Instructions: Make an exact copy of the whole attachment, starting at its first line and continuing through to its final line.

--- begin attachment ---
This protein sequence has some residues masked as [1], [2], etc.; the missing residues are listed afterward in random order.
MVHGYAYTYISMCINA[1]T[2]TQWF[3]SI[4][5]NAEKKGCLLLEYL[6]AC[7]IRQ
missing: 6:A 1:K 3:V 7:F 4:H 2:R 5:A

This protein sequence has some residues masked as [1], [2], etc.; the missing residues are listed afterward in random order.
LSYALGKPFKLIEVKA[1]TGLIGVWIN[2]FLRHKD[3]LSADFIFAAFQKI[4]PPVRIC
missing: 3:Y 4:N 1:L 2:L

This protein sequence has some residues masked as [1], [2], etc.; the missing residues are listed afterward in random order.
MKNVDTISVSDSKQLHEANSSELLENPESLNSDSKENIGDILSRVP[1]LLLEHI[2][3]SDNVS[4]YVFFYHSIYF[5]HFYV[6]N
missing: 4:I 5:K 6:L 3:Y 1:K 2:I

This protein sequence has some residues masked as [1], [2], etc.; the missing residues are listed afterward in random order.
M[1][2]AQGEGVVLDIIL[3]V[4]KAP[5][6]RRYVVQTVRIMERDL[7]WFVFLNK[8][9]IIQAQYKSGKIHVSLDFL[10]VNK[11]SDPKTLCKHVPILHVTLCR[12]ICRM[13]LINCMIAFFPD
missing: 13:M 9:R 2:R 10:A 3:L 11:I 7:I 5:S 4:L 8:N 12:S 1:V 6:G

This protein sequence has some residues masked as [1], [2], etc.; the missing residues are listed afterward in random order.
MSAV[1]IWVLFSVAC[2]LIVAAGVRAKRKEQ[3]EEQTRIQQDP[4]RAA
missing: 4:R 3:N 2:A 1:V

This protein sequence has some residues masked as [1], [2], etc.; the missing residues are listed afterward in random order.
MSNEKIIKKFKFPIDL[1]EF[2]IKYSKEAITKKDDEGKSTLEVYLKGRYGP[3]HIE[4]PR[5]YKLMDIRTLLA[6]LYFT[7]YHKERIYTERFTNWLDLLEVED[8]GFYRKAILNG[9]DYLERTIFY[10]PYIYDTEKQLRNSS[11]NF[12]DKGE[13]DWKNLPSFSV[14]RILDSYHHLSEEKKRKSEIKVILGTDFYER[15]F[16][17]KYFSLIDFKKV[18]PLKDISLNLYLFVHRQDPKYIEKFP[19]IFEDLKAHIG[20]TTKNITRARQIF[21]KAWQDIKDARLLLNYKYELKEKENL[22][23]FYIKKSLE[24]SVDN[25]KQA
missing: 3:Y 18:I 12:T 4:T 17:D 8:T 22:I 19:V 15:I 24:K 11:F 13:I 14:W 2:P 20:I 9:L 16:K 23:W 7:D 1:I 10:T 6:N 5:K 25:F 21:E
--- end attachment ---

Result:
This protein sequence has some residues masked as [1], [2], etc.; the missing residues are listed afterward in random order.
MVHGYAYTYISMCINA[1]T[2]TQWF[3]SI[4][5]NAEKKGCLLLEYL[6]AC[7]IRQ
missing: 6:A 1:K 3:V 7:F 4:H 2:R 5:A

This protein sequence has some residues masked as [1], [2], etc.; the missing residues are listed afterward in random order.
LSYALGKPFKLIEVKA[1]TGLIGVWIN[2]FLRHKD[3]LSADFIFAAFQKI[4]PPVRIC
missing: 3:Y 4:N 1:L 2:L

This protein sequence has some residues masked as [1], [2], etc.; the missing residues are listed afterward in random order.
MKNVDTISVSDSKQLHEANSSELLENPESLNSDSKENIGDILSRVP[1]LLLEHI[2][3]SDNVS[4]YVFFYHSIYF[5]HFYV[6]N
missing: 4:I 5:K 6:L 3:Y 1:K 2:I

This protein sequence has some residues masked as [1], [2], etc.; the missing residues are listed afterward in random order.
M[1][2]AQGEGVVLDIIL[3]V[4]KAP[5][6]RRYVVQTVRIMERDL[7]WFVFLNK[8][9]IIQAQYKSGKIHVSLDFL[10]VNK[11]SDPKTLCKHVPILHVTLCR[12]ICRM[13]LINCMIAFFPD
missing: 13:M 9:R 2:R 10:A 3:L 11:I 7:I 5:S 4:L 8:N 12:S 1:V 6:G

This protein sequence has some residues masked as [1], [2], etc.; the missing residues are listed afterward in random order.
MSAV[1]IWVLFSVAC[2]LIVAAGVRAKRKEQ[3]EEQTRIQQDP[4]RAA
missing: 4:R 3:N 2:A 1:V

This protein sequence has some residues masked as [1], [2], etc.; the missing residues are listed afterward in random order.
MSNEKIIKKFKFPIDL[1]EF[2]IKYSKEAITKKDDEGKSTLEVYLKGRYGP[3]HIE[4]PR[5]YKLMDIRTLLA[6]LYFT[7]YHKERIYTERFTNWLDLLEVED[8]GFYRKAILNG[9]DYLERTIFY[10]PYIYDTEKQLRNSS[11]NF[12]DKGE[13]DWKNLPSFSV[14]RILDSYHHLSEEKKRKSEIKVILGTDFYER[15]F[16][17]KYFSLIDFKKV[18]PLKDISLNLYLFVHRQDPKYIEKFP[19]IFEDLKAHIG[20]TTKNITRARQIF[21]KAWQDIKDARLLLNYKYELKEKENL[22][23]FYIKKSLE[24]SVDN[25]KQA
missing: 3:Y 18:I 12:T 4:T 17:D 8:T 22:I 19:V 15:I 24:K 11:F 13:I 14:W 2:P 20:I 9:L 16:K 23:W 7:D 1:I 10:T 6:N 5:K 25:F 21:E